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GC Capillary Columns


 
 
Choosing the Right Phase for Your Separation
So how can you use this elaborate explanation of phases and bonding types?
The answer is simple in resolving complex mixtures and a "one-phase fits all" is more a hope than a reality . Here a polarity scale to assist the chromatographer to choose the best combination of phases which provide an orthogonal solution rather than a simple variation of a theme. Take for example the separation of aromatics on the polyethylene glycol capillary column BP20 (H-bonding) compared to BP1 where the primar y interaction is Van der Waals. Whereas para- and meta-xylene are unresolved on BP1, they are clearly resolved on BP20 with a corresponding change in elution order to the alkanes. This is an interesting
interaction because the aromatic xylenes ha ve been attracted by the H-bond rich BP20. It is not a totally 'one or the other' situation when judging the contribution of H-bond and p-bond affinities, because they have some affinity for each other. A higher component separation is demonstrated with a series of hydrocarbons run on a relatively non-polar phase (BPX5, on the x-axis in figure above right) and on a highly polar
 
BPX90 with the retention times plotted on the y-axis. If the hydrocarbon family is split up on the basis of unsaturated groups, this extra dimension shown in color (chemical group) reveals that the plot shows strong correlations for retention characteristics and functional chemistry.

In this case, the hydrocarbon alkanes (light blue) are completely non-polar. They are retained on the phase only because the phase has sufficient non-polar character to interact with them. In the case of BPX90, it is so polar that it does not offer alkanes the opportunity for interaction. As a result, the alkanes tend to elute almost unretained. The alkanes show almost perfect orthogonality here. Retention on BPX5 versus no retention on BPX90 - they lie almost along the x-axis. We can now reason that if pure hydrocarbons (Van der Waals or non-polar interactions) give little or no BPX90 retention mechanism.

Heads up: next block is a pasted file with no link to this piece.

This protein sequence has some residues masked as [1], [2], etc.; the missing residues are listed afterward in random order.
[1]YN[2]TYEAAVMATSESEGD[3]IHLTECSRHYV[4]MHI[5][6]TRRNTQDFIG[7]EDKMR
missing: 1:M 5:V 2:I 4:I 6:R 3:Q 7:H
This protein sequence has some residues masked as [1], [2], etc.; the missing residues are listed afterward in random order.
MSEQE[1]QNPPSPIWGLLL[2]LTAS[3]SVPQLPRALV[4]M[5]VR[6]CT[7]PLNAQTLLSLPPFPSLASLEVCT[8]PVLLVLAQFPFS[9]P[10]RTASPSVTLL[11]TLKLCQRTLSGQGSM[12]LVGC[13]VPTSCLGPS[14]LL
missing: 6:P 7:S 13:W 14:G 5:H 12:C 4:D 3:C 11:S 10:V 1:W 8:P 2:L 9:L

In conclusion, polar phases offer selectivity based on functionality rather than on Van der Waals interactions and are an ideal choice for the separation of analytes that were unresolved on non-polar or moderately polar phases.
 
 
The primary advantages of considering phase selectivity include:
  • 2D GC - the choice of orthogonal chemistries f or the 1st and 2nd dimensions.
  • Ubiquitous FAMEs methods.
  • Fast GC - highly retained analytes on non-polar phases elute much earlier on polar phases.
  • Separation of unresolved analytes due to alternative functionality
 
SGE GC Capillary Column Phase Cross Reference Table
SGE Phase Description Capillary Column to Replace
BP1 100% Dimethyl Polysiloxane DB-1, HP-1, Ultra-1, SPB-1, CP-Sil, SCB, RSL-150, RSL-160, Rtx -1, ZB-1, ® CB-1, OV -1, PE-1, 007-1(MS), SP-2100, SE-30, RH-1, CC-1, CP-Sil SCB MS, VF-1ms, P etrocol DH
BP1-PONA 100% Dimethyl Polysiloxane Petrocol DH, DB-Petro
BPX1 100% Dimethyl Polysiloxane DB-HT Sim Dis, DB-2887, Rtx-2887, HP-1, P etrocol 2887, Petrocol EX2887
SolGel-1ms™ SolGel + 100% Dimethyl Polysiloxane Unique highly inert phase
BP5 5% Phenyl Polysiloxane DB-5, DB-5.625, Rtx-5, HP-5, Ultra-2, PTE-5, PB-5, MDN-5, CP-Sil 8CB, VB-5 & ZB-5
BPX5 5% Phenyl Polysilphenylene-siloxane DB-5, DB-5ms, HP-5, Ultra-2, Rtx -5, Rtx-5Sil MS, Rtx 5MS, A T -5, A T -5MS, ® 007-5MS, SPB-5, CP-Sil 8CB, VF-5MS, RSL-200, CB-5, O V -5, PE-5, 007-2(MPS-5), SE-52, SE-54, XTI-5, PTE-5, CC-5, RH-5ms, ZB-5
BPX35 35% Phenyl Polysilphenylene-siloxane DB-35, DB-35ms, Rtx-35, HP-35, HP-35MS, SPB-35, MDN-35, VB-50, ZB-35
BPX608 35% Phenyl Polysilphenylene-siloxane DB-608, Rtx-35, SPB-608
BPX50 50% OV-17, SP-2250, DB-17ms, DB-17ht, Rtx-50, SPB-50, HP-50+, HP-17, VB-50/608, ZB-50
HT5 5% Phenyl Polysilphenylene-siloxane MXT -1 SimDist, HT -SimDist, DistCB, MXT -500
HT8 8%Phenyl Polysilphenylene-siloxane No equivlent, unique high temperature capillary column with special selectivity (standard for PCB)
BP225 50% Cyanopropylphenyl Polysiloxane HP-225, DB-225, Rtx-225
BP10(1701) 14% Cyanopropylphenyl Polysiloxane DB-1701, Rtx-1701, HP-1701, SPB-7, CP-Sil 19CB, VB-1701, ZB-1701
BP624, BPX-Volatiles Cyanopropylphenyl Polysiloxane DB-624, HP-VOC,, Rtx Volatiles, Rtx 624, VOCOL, VB-624, ZB-624
BPX70 70% Cyanopropyl Polysilphenylene-silxone DB-23, CP-Sil 88, VF-23ms, SP-2330, SP2380, Rtx -2330, 007-23, A T -Silar, PE-23
BPX90 90% Cyanopropyl Polysilphenylene-silxone Unique highly polar phase
BP21 (FFAP) Polyethylene Glycol (TP A treated) DB-FFAP , HP-FF AP , Stabilwax-DA, CP Wax 58CB, VB-FFAP , ZB-FF AP
BP20 (Wax)™ Polyethylene Glycol DB-Wax, Rtx-Wax, Stabilwax, HP20M, HP-Wax, HP-INNOWax, Supelcowax-10, A T -Wax, Nukol, CP Wax 2CB, VB-WAX, ZB-WAX
SolGel-Wax™ SolGel + Polyethylene Glycol Unique highly inert phase
CYDEX-B Permethylated Beta Cyclodextrin Cyclodex-B, Rt-BDEXM
 
 
 
 
 

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